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Artists are not allowed to sell their Grammys … even in the most dire of circumstances

The Champs guitarist is auctioning his award to pay medical bills, and the Academy is not happy about it

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    Not everyone keeps their Grammy in a shiny glass box for all the world to see. Just ask Kanye West, who stores his 21 gramophones in a sock drawer in his laundry room. The National Academy of Recording Arts and Sciences (NARAS), the organization that hands out the awards, could pretty much care less what artists do with their respective trophies … that is, unless they try to sell them off.

    Guitarist Dave Burgess is currently auctioning off a Grammy he and his ’60s rock ‘n’ roll outfit The Champs won back in 1959 for their hit song “Tequila”. And the NARAS is not pleased at all.

    Burgess says he needs to sell the award because of financial problems. “I prefer not to sell my Grammy but there is an illness in my family and we have a lot of doctors bills.” The NARAS reached out to the musician, making it known that it opposes his selling of the trophy, even “hinting” that the organization may take legal action against him in the future.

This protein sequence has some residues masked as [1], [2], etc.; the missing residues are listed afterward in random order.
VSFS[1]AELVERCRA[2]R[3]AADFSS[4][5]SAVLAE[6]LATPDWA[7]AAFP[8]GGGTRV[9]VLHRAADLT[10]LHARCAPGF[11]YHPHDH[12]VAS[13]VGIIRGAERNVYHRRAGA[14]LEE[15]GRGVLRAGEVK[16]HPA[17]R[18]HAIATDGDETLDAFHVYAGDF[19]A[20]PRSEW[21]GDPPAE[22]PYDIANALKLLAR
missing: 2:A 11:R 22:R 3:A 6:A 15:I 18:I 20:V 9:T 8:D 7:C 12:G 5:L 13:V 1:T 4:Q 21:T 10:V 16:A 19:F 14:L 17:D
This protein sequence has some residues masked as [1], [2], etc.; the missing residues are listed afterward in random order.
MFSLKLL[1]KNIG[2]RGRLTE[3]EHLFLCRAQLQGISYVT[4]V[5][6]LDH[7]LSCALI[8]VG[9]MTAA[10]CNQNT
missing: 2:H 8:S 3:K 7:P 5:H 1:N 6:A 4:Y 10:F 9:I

As it stands right now, NARAS requires winners to sign a contract of sorts which forbids them to sell their prizes, though they may be passed on within the family when that particular artist dies. Still, it’s unclear when the policy was enacted. According to Burgess, he was never asked to agree to such terms when he won some nearly 50 years ago at the inaugural Grammy Awards, and believes this regulation came well after The Champs took home their trophy.

    Despite the NARAS’ objection and mild threats, Burgess has decided to go through with the auction. The bidding ends on April 25th, and he already has one offer of $30,000.

    In some rare instances, Grammys have been made available for purchase (Johnny Cash’s estate sold a few through Sotheby’s in 2004). The NARAS has been known to step in and flex its legal muscle when it deems necessary, however. For example, when Toni Braxton faced bankruptcy in 2011, the NARAS filed a notice requesting that her creditors not seize her awards on the grounds that they aren’t considered monetary possessions and could not be legally sold.

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